8 Ball In The Wind

Wednesday, July 27, 2016

Estimates vs Facts

Experience has shown that many of the laws that restrict the liberties of citizens tend to be rooted in a combination of three things;  control, money, and paternalism.  The government agencies all; control your ability to live freely, create fees and charges for you to be able to follow their regulations and rules, create laws that are meant to protect you from your own self, and expect you to submit to the rule of their better judgement.  

Perhaps that is why when you ask a politician or a bureaucrat who supports restricting the freedoms of a group of people based on the supposed safety benefits of a law what they think of that same law being enforced on everyone, they seem to be unable to give a direct reply.  It becomes so much more difficult to trust a person who is actively pushing an agenda, but unable to answer direct questions with a direct answer, because it seems they are unwilling to state their own opinion for the record.  Sometimes people will not use actual data from sources involved directly in an issue, but will create statistics from "estimated" results from a second tier source.  Why would a person do such a thing?  Because it is easier to use "estimates" as the baseline for results, and extrapolate the desired results from those "estimates" than to use actual hard numbers which may not reflect the desired result.

What is meant by that last statement?  NHTSA "estimates" that helmets "to be 37% effective in preventing fatal injuries to motorcycle riders". *  In other words, according to NHTSA; "For every 100 motorcycle riders killed in crashes while not wearing helmets, 37 could have been saved had all 100 worn helmets." (Note that NHTSA states "could" have been saved, not "would" have.)  By using that concept, NHTSA actually created a series of mathematical formula to demonstrate "lives saved" and the "cost savings" of motorcycle helmet use.  The trouble comes from the fact that these formula do not correlate with the actual real world figures.  However that doesn't stop those intent on protecting society from itself from using those mathematical "estimates" as the foundation of their efforts.  The actual real world results do not even appear to be a point of consideration, as they may not provide the support that the "estimates" do for those with paternalistic intentions toward society.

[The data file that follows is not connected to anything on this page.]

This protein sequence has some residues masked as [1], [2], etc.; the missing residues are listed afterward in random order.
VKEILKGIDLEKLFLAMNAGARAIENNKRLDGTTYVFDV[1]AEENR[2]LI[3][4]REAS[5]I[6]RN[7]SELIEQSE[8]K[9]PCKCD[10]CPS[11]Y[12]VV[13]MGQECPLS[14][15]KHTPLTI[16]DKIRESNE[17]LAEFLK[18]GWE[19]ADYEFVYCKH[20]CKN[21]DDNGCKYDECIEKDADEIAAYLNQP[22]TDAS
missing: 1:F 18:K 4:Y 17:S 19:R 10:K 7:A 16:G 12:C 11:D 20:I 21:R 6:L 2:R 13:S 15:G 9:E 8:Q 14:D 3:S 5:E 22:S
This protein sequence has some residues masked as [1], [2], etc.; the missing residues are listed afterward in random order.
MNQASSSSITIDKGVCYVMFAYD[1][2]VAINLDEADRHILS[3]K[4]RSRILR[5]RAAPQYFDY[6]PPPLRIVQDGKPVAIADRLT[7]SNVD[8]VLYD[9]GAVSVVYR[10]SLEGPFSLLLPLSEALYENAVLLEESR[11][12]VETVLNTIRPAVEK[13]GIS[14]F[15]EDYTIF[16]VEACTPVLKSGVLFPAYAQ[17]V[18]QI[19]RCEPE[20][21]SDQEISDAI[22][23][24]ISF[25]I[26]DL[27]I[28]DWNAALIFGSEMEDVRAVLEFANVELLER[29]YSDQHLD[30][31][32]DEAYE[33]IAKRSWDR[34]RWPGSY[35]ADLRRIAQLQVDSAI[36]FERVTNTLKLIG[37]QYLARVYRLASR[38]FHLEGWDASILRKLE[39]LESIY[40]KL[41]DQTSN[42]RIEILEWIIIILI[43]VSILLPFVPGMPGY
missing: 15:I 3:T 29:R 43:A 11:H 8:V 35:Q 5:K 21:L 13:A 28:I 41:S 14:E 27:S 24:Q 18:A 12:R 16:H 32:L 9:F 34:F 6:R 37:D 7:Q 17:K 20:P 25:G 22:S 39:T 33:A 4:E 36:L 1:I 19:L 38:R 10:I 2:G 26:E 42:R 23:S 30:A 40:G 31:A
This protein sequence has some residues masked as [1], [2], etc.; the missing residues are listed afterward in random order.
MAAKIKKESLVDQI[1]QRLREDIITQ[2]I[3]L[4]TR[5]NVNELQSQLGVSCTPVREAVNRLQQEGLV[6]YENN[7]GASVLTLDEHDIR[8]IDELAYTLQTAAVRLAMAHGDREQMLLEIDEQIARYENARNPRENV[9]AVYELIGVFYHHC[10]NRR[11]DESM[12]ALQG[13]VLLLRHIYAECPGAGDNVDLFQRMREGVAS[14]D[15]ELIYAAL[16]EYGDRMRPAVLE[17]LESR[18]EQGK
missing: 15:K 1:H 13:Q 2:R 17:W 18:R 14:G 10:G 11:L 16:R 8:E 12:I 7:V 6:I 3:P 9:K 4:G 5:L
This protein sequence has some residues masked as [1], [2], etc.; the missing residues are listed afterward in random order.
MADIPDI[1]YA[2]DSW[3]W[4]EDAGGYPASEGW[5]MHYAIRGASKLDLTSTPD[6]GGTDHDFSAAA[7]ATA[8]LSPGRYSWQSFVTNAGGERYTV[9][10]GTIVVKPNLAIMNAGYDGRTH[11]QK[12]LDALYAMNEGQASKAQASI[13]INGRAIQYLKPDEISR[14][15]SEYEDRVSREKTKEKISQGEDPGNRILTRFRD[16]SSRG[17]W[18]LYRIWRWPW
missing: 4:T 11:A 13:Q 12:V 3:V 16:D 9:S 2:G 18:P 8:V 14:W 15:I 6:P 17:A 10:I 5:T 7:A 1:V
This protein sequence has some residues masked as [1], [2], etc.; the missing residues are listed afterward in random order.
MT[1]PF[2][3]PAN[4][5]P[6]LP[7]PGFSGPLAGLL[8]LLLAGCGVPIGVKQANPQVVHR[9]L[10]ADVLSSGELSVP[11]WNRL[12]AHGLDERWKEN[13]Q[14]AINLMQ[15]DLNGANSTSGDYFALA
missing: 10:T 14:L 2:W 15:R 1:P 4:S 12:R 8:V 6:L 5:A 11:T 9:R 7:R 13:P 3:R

Here is NHTSA's own definition of the "estimates" they use to create the statistics supporting their desire for universal mandatory helmet laws. **


Helmets are estimated to be 37% effective in preventing fatal injuries to motorcycle riders and 41% for motorcycle passengers.  In other words, for every 100 motorcycle riders killed in crashes while not wearing helmets, 37 could have been saved had all 100 worn helmets.


The number of fatalities prevented (an estimate of the number of helmeted motorcyclists who were in crashes in which they would have died had they not worn their helmets).


Additional fatalities preventable at 100-percent use (an
estimate, in addition to the lives saved above, of the number of lives that could have been saved had all motorcyclists worn helmets).


The estimated amount of money, based on current-year dollars, that was saved by motorcyclists wearing helmets which prevented them from receiving fatal, serious, or minor injuries.


Additional costs savable at 100-percent helmet use (an estimate, in addition to the costs saved above, which could have been attained if all motorcyclists wore helmets)

(The five descriptions above were copied directly from the NHTSA source material, and were not altered or paraphrased by myself in anyway.)